If the adjectives “magical,” “whimsical,” “warm-hearted” and “delightful” put you off wanting to watch a movie, then perhaps MY NEIGHBOUR TOTORO isn’t a particularly safe bet for you. Recently I made the mistake of recommending the delightful (see, there I go again) Disney feature LILO & STITCH to a more cynical male acquaintance, who after watching it with me remarked: “You’ve grown soft now that you’re a father . . .” Guilty as charged, I guessed. Children make us uncool and turn us into wusses. True.
First some background info for the uninitiated: MY NEIGHBOUR TOTORO is a 1988 Japanese animated movie (called anime). It was directed by one Hayao Miyazaki who went on to also direct the hugely successful PRINCESS MONONOKE (at least in Japan where it became that country’s biggest box office hit, at least until TITANIC), KIKI’S DELIVERY SERVICE and last year’s SPIRITED AWAY. SPIRITED AWAY got some great reviews from critics last year, but fared poorly at the American box office.
If you think anime consists of robots beating the bejesus out of one another or the violent likes of AKIRA and GHOST IN THE SHELL – think again. MY NEIGHBOUR TOTORO is squarely aimed at small children, whom I am sure will enjoy it a lot. Set somewhere in 1950s Japan, it is the magical (stop me now!) tale of two small girls who with their father move into a new country home. There they encounter all kinds of wondrous (aargh!) creatures, among them an enormous fluffy “totoro” who is a sort of master of the woods.
Meandering about somewhat aimlessly, a plot of sorts only kicks in about fifteen minutes before the end of the movie when the girls receive a disquieting telegram regarding their mother who is in hospital for an unspecified ailment. Good-natured and benevolent are two adjectives that also spring to mind. Minor spoiler: Perhaps it is an indictment of movies nowadays, but one keeps on expecting something bad to happen. But nothing ever does. That doesn’t mean that the movie is without any interest: I wasn’t bored at any point during its less than 90 minutes’ running time. End spoiler.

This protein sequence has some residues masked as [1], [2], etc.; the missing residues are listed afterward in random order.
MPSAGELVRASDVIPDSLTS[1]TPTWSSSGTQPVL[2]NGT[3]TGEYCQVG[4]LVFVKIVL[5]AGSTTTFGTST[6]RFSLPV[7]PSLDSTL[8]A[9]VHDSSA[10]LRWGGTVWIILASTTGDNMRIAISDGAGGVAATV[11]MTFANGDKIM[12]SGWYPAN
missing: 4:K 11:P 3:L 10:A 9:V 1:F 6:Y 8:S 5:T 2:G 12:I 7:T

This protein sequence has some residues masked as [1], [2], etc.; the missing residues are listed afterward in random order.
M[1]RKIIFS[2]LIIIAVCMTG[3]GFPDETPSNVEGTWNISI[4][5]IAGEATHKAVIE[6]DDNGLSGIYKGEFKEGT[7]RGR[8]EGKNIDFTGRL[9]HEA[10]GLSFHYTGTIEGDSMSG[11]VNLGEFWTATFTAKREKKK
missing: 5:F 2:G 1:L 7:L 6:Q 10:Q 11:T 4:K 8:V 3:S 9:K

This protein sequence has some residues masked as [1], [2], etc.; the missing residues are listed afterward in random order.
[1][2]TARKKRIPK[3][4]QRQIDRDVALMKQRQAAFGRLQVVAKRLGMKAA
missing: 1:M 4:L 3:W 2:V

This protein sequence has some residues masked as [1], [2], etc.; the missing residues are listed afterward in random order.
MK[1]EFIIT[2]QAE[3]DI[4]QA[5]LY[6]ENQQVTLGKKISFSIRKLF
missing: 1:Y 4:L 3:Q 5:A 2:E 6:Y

Needless to say director Miyazaki (try saying it fast three or four times in a row) is somewhat of a cult figure with anime fans and net heads, and saying anything negative about him or his movies will bring about the untamed wrath of countess movie geeks. (Check out the Tottentomatoes.com web site where a recent reviewer felt obliged to change his negative rating of SPIRITED AWAY after suffering a storm of abuse. He claimed that he changed his review after being informed that the movie is a parable for prostitution in post-War Japan – a ludicrous assertion by all accounts – but I suspect he tired of the constant abuse. His was the only negative review on the site . . . )
Despite my contrarian nature (I just love getting Tolkien groupies all riled up – it’s great fun) I have to agree with them. I enjoyed PRINCESS MONONOKE a lot and am still looking for a comprehensible copy of SPRITED AWAY (my local anime dealer can only supply me with a Japanese language track DVD with Chinese subtitles – not a lot of help that). After reading a particular glowing of MY NEIGHBOUR TOTORO by U.S. critic Roger Ebert, I decided that it would be my next DVD purchase for my baby girl. Okay, so she’s only four months old at the time of writing here, but I’m planning ahead here damn it!
After viewing it I must say that I think that I made the right purchase here. I enjoyed MY NEIGHBOUR TOTORO a lot more than, for instance, CINDERELLA II: DREAMS COME TRUE, which I also bought for my baby daughter. All right, CINDERELLA II was unbearably bad and my wife I switched it off after ten minutes or so and it isn’t really a fair comparison. (Friends’ kids seem to enjoy it though. However I suspect that kids under eight will enjoy practically any animated feature – a fact of which Disney is acutely aware when one considers the endless stream of direct-to-video sequels such as LION KING II, PETER PAN II and the recent JUNGLE BOOK II.)
MY NEIGHBOUR TOTORO couldn’t however be more different to Disney. Its entire approach is different: more low-key, fewer annoying songs and irritating animal sidekicks. Not as noisy and grating to be honest. That doesn’t mean that kids won’t enjoy it though. In fact I think in particular very small girls will love it. Adults won’t have any of the post-modern knowing humour that made them enjoy SHREK, but that doesn’t mean that they won’t be entertained as well. In fact my wife cried a tear or two during the movie – and I can’t remember the last animated effort that elicited that kind of response from anyone . . .
Final verdict: a welcome antidote to the US cultural imperialism of countless inferior Disney sell-thru videos, your kids will love you for buying MY NEIGHBOUR TOTORO. And you will pat yourself on the back for it.
(Final note: by all accounts the Region 1 DVD is a poorly dubbed and inferior pan ‘n’ scan affair. Try finding the Region 2 DVD instead. Sure the menus are in Japanese, but playing around with the Audio and Subtitles button on your DVD remote will provide you with either English subtitles or a mono English soundtrack. This DVD has a very sharp and crisp looking image, and is presented in its full widescreen glory.)